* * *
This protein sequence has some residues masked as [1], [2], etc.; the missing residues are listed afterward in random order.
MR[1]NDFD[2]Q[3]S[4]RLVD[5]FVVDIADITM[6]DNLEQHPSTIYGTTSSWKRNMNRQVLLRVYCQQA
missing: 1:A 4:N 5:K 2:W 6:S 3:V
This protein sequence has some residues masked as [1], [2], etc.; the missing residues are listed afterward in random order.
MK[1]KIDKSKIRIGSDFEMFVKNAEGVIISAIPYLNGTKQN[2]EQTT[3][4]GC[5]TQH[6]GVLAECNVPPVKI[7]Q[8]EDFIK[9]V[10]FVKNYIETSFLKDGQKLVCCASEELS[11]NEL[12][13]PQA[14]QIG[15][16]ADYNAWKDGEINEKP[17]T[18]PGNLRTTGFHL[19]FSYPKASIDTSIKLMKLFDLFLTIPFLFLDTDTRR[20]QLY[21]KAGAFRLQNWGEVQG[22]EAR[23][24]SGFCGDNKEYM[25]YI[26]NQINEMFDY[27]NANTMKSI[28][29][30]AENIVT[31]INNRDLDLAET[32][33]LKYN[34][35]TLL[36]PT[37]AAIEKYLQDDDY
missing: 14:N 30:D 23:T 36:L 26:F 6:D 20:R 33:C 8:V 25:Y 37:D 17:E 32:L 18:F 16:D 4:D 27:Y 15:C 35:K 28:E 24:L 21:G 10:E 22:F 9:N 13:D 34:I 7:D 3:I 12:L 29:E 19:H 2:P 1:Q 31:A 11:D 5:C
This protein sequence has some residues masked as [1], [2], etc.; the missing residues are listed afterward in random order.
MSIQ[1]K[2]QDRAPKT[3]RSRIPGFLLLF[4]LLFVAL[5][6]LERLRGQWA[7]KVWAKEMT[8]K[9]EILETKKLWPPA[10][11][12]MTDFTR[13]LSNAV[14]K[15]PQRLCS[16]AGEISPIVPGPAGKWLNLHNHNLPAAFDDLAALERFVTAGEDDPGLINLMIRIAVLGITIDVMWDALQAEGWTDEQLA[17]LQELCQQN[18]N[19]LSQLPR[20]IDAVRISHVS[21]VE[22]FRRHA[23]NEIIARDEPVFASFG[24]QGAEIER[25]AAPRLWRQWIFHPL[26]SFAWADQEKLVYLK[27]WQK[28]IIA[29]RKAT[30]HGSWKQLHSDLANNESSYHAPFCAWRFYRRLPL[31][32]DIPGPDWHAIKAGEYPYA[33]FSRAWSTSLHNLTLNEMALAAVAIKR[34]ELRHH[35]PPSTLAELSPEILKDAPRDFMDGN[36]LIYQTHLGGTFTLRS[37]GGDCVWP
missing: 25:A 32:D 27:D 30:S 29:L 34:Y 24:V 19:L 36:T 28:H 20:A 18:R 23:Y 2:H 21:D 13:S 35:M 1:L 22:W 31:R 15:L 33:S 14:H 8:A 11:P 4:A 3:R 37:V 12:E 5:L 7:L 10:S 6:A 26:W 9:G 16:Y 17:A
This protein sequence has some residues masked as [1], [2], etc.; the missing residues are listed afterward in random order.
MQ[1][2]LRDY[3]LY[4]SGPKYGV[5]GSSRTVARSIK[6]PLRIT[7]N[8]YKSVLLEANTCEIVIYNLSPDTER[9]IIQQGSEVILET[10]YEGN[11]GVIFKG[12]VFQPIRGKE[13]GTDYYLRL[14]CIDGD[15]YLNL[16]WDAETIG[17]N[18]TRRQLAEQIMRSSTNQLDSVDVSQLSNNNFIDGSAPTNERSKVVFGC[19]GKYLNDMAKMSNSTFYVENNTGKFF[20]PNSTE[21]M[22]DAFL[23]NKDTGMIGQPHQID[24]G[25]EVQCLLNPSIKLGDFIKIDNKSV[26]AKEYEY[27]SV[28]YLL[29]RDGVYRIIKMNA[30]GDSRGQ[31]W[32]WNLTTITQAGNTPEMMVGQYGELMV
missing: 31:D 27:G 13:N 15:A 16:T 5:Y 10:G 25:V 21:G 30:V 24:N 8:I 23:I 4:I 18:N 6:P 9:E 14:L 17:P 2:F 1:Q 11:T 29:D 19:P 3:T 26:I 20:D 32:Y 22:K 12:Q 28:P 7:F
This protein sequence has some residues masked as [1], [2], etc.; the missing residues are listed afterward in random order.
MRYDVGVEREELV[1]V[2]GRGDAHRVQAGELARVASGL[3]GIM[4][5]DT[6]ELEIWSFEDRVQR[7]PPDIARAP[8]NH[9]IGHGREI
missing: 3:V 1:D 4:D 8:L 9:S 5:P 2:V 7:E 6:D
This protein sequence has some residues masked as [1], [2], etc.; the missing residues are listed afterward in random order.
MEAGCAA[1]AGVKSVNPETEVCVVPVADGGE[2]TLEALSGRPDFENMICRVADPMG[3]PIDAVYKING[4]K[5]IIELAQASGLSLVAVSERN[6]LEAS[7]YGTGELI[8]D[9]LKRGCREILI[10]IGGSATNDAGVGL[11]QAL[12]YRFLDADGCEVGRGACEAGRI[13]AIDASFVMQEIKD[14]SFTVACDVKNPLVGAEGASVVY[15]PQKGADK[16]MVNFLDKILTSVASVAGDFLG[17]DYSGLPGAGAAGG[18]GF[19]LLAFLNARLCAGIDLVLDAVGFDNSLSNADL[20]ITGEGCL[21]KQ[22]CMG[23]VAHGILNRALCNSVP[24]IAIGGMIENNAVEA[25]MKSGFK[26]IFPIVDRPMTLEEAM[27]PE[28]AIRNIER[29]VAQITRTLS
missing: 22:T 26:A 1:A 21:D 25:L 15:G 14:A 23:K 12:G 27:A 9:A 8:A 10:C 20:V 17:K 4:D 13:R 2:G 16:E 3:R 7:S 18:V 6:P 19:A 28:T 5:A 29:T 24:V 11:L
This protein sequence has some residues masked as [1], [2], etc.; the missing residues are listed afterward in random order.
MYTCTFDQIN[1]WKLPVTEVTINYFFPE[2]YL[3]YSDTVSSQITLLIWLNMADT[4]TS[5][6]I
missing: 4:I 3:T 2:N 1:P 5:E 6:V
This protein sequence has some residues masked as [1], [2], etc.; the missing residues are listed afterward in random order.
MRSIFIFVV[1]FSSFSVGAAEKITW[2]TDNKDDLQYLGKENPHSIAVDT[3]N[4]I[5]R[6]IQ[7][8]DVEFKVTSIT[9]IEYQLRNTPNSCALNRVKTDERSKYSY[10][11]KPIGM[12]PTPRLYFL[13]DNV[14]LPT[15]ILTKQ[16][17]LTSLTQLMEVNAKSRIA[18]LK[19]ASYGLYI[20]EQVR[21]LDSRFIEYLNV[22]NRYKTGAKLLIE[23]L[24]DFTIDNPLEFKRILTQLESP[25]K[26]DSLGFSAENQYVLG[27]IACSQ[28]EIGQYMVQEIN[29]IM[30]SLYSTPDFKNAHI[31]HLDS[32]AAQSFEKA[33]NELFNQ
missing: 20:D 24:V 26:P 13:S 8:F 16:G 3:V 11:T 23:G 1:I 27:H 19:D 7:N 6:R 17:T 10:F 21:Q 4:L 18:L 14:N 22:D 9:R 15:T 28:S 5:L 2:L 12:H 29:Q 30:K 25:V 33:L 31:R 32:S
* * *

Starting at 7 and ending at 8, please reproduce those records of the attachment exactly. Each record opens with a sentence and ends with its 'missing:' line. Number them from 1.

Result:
This protein sequence has some residues masked as [1], [2], etc.; the missing residues are listed afterward in random order.
MYTCTFDQIN[1]WKLPVTEVTINYFFPE[2]YL[3]YSDTVSSQITLLIWLNMADT[4]TS[5][6]I
missing: 4:I 3:T 2:N 1:P 5:E 6:V
This protein sequence has some residues masked as [1], [2], etc.; the missing residues are listed afterward in random order.
MRSIFIFVV[1]FSSFSVGAAEKITW[2]TDNKDDLQYLGKENPHSIAVDT[3]N[4]I[5]R[6]IQ[7][8]DVEFKVTSIT[9]IEYQLRNTPNSCALNRVKTDERSKYSY[10][11]KPIGM[12]PTPRLYFL[13]DNV[14]LPT[15]ILTKQ[16][17]LTSLTQLMEVNAKSRIA[18]LK[19]ASYGLYI[20]EQVR[21]LDSRFIEYLNV[22]NRYKTGAKLLIE[23]L[24]DFTIDNPLEFKRILTQLESP[25]K[26]DSLGFSAENQYVLG[27]IACSQ[28]EIGQYMVQEIN[29]IM[30]SLYSTPDFKNAHI[31]HLDS[32]AAQSFEKA[33]NELFNQ
missing: 20:D 24:V 26:P 13:S 8:F 16:G 3:V 11:T 23:G 1:I 27:H 19:D 7:N 6:R 17:T 10:F 21:Q 4:L 18:L 14:N 22:D 9:R 15:T 28:S 5:L 2:L 12:H 29:Q 30:K 25:V 33:L 31:R 32:S